Second harbour water pipe line completed, Shing Mun reservoir to Hong Kong island, 1935

IDJ has sent the following newspaper report about the construction of a second water pipe running from Shing Mun reservoir to Hong Kong Island, the first being laid in 1929.

Thanks to SCT for proofreading the retyped article.





The second step to ensure that the Colony will have an adequate water supply has been taken with the laying of the second Harbour pipe line which is now complete with the exception of a few finishing touches – the first was the Mount Parker Tunnel. The work has been completed in almost record time, having occupied only 2½ months. It will now be possible to bring a supply of water from the Shing Mun Valley to the Island.

The pipes used in the construction were manufactured by Messrs. Humes who have their local branch situated on the Castle Peak Road. The laying of the pipes was effectively executed by the Netherlands Harbour Works Co., whose cranes and barges became familiar to all ferry users during the period in which the work was being carried out.

Weather conditions constantly interfered with progress as divers can only descend in the most favourable conditions. Altogether three divers were engaged and it was gratifying to those responsible to discover that these men could work no less than three times faster than had been originally estimated.

The distance across the Harbour where the pipe is laid is approximately 5,700 feet, so 57 pieces of 100 feet in length were built up. The path of the pipe on the Harbour bottom was lined by small concrete blocks, each 300 feet apart. To form a foundation for the pipe where the bottom was muddy, as it was in several places, dredgers had to be used and the holes filled with rubble.

Laying The Pipe

The next step was the actual laying of the pipe, and to accomplish this an intricate plant had to be used. Tubular steel sheer-legs with a capacity of 20 tons, and mounted on a barge which was then anchored in the middle of the Harbour. The composite pipes were loaded on to lighters and towed to the barge. The pipes were laid from the barge to the Hong Kong side near Queen’s Pier where they were connected with pipes on land. The Kowloon side was then joined up. The most difficult portion of the laying was the joining of the sections and this was where the divers proved their skill. Although it had been anticipated that only one joint could be made a day, three joints were often completed.

Protective Measures

The pipe before laying was dipped in hot bitumastic solution, double wrapped with hessian cloth, and afterwards drained through hot bitumastic solution.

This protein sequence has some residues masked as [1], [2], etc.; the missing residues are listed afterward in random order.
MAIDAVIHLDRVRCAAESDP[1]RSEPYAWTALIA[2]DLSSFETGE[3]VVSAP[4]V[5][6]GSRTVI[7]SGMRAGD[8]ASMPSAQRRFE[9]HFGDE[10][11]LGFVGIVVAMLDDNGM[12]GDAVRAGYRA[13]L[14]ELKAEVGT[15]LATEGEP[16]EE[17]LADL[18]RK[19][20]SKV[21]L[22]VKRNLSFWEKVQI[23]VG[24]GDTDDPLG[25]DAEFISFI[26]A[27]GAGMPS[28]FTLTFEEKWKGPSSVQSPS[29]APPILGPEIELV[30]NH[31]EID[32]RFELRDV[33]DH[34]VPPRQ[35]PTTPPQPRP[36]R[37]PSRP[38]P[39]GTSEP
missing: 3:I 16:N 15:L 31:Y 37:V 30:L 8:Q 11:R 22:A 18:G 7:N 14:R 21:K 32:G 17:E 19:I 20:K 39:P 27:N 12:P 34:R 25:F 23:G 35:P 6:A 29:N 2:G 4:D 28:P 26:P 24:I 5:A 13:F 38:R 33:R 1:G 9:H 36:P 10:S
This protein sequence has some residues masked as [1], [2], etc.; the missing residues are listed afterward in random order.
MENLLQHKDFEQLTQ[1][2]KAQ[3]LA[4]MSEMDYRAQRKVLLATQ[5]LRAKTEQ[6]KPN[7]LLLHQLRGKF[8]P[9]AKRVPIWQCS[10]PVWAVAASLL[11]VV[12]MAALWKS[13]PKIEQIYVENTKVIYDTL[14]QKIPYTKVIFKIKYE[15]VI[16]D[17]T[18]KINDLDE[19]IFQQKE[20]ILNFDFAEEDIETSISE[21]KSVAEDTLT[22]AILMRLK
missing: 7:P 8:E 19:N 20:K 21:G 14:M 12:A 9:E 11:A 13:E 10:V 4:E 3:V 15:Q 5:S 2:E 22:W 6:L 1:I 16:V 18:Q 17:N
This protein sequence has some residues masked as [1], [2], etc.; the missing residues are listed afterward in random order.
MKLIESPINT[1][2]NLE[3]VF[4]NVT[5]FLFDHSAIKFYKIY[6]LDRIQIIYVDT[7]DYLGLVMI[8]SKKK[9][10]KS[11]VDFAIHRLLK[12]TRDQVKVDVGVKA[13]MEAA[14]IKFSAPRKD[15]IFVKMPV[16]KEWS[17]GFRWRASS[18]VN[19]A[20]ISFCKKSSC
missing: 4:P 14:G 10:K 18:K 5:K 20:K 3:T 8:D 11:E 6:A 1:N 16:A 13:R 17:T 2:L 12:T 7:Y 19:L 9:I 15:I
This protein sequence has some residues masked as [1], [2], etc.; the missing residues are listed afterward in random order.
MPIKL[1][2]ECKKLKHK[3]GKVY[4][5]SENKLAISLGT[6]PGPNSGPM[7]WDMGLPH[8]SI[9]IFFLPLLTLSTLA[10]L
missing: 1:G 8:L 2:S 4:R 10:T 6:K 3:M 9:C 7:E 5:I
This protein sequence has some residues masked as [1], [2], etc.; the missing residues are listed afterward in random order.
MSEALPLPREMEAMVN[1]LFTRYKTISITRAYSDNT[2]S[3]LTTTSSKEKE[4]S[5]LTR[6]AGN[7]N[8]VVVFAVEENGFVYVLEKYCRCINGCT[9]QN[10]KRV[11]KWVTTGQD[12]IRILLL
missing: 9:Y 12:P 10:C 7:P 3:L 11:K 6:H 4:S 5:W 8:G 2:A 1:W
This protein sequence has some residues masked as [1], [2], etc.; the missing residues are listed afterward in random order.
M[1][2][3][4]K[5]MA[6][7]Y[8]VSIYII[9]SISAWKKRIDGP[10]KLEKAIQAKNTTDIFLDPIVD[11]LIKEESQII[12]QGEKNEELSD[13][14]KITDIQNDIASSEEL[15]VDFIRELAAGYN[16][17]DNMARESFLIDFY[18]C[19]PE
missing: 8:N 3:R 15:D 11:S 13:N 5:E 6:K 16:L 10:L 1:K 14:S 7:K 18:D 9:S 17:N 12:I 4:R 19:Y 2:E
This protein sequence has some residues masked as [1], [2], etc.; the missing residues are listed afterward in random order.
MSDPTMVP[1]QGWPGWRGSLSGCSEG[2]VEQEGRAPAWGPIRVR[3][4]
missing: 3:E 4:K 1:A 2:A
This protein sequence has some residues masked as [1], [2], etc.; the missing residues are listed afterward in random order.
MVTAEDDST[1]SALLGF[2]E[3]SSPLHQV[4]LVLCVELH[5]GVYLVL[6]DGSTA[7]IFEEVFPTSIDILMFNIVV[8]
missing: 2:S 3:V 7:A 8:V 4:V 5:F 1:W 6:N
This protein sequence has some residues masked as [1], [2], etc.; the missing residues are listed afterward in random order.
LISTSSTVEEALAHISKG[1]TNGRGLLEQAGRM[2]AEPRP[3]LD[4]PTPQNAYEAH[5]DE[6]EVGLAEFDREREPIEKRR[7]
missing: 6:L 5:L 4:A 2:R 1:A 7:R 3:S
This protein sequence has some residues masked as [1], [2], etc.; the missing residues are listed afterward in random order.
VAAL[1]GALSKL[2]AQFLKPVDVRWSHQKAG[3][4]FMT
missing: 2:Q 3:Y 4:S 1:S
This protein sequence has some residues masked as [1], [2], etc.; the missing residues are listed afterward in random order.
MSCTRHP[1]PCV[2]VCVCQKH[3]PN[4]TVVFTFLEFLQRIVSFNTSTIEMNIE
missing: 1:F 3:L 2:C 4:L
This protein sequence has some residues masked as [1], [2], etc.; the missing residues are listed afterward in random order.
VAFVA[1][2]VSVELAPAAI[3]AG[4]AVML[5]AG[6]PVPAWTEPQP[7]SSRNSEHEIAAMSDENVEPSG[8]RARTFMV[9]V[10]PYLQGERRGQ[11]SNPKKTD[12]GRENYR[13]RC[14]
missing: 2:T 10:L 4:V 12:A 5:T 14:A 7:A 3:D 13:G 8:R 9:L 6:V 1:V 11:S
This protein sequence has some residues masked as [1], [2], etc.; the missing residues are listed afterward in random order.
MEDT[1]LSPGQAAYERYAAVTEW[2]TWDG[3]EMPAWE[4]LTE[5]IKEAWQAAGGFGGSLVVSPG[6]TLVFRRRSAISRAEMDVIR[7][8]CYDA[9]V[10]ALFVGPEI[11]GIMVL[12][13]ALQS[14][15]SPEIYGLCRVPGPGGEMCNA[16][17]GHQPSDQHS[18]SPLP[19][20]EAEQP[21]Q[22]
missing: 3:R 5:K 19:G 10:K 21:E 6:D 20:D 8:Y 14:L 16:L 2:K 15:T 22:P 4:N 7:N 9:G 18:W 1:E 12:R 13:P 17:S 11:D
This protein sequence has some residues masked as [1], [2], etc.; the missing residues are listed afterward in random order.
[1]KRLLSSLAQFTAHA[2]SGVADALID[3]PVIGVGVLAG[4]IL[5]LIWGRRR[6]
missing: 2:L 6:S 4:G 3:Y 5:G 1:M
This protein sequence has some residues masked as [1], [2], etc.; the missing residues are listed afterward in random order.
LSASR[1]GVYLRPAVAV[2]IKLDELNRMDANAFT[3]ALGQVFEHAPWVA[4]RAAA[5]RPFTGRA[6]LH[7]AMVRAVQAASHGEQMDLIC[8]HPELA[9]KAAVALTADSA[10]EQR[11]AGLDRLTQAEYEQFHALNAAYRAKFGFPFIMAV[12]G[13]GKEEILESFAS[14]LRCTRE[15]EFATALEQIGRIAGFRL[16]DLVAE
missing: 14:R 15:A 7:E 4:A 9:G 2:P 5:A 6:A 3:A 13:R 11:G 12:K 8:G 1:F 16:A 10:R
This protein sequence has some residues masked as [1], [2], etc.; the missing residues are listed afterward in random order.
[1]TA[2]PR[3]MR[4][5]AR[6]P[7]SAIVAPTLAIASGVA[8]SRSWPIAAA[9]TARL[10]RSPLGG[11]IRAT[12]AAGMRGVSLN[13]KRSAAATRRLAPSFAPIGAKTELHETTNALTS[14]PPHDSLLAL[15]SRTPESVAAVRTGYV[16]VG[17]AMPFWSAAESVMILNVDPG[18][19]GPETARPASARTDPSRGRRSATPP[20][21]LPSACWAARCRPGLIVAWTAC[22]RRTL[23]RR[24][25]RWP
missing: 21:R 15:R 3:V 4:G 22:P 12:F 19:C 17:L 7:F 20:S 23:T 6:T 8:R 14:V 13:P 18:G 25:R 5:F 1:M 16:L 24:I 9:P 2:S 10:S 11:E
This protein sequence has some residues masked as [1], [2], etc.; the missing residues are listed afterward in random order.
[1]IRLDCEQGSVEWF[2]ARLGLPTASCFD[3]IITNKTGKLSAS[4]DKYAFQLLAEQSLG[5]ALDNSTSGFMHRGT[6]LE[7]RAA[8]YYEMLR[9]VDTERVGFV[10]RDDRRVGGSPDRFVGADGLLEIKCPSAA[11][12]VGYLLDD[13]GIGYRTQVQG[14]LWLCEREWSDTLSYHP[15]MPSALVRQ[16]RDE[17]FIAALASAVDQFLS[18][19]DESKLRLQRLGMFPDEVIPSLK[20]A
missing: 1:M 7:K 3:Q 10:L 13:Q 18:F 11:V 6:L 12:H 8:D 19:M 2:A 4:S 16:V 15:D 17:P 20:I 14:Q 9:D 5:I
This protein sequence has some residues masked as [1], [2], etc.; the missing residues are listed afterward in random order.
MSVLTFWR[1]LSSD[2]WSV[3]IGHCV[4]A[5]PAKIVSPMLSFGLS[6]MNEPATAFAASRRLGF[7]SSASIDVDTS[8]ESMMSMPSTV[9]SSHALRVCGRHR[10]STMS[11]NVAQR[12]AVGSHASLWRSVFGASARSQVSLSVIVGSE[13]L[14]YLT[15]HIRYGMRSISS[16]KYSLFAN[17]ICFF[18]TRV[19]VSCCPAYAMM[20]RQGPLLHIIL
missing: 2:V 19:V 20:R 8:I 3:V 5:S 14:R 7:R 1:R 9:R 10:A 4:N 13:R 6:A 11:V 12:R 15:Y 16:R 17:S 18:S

It was next rolled in sand to make the surface durable and capable of standing corrosion.

After the joining was completed the water test was applied at 280 pounds pressure.

The pipe is 18 inches in diameter, has walls of ¼ inch thickness, and in addition to the protective measures on the outside of the walls, has a cement lining inside of ½ inch thickness. It is estimated that it will carry 3,500,000 gallons a day delivering up to 288 feet above sea level, and 4,500,000 gallons a day when delivering to 180 feet above sea level.

The first pipe line was laid in 1929 and the new one is six feet away from this running parallel.

Reservoirs, Cachment Areas And Pipelines Of Kowloon District, The Far East Review Oct 1934 Chinarail Gwulo

Reservoirs, Catchment Areas and Pipelines of Kowloon District, The Far East Review October 1934 Courtesy: Chinarail through

Source: The China Mail 14th May 1935

This article was first posted on 5th September 2021.

Related Indhhk articles:

  1. Hong Kong Water Supply – official opening of the Jubilee (Shing Mun) reservoir, newspaper report
  2. Geoffrey Binnie, Engineer 1932–1936, Jubilee Dam, Shing Mun reservoir
  3. The Shing Mun (Jubilee) Reservoir
  4. Shing Mun Reservoir, expert visits and prepares report on problem with the dam, 1937
  5. Hong Kong Water Supply – second pipe line to be laid under the harbour to bring water from Shing Mun reservoir, newspaper article 1934
  6. Gordon Burnett Gifford Hull – Needle Hill Mine, Shing Mun Reservoir
  7. Hong Kong Water Supply – Shing Mun Reservoir
  8. Hong Kong Water Supply – Shing Mun First Section
  9. Cross harbour road tunnel – link to planning of Shing Mun reservoir, late 1920s?
  10. Shing Mun Dam and Reservoir – article from the late 1930s
  11. The Governor opens the Jubilee Dam (Shing Mun) Reservoir today, newspaper images
  12. Hong Kong Water Supply – Lower Shing Mun Reservoir
  13. John ‘Jock’ Inglis – General Manager, Hume Pipe (Far East) Ltd, Hong Kong
  14. The Hume Pipe (Far East) Ltd – Jock Inglis -The Peninsula Hotel and Clark Gable!
  15. Netherlands Harbour Works Company – dredging HK harbour / reclamation at Kai Tak 1927
  16. Hong Kong Water Supply – second pipe line to be laid under the harbour to bring water from Shing Mun reservoir, newspaper article 1934

Leave a Reply

Your email address will not be published. Required fields are marked *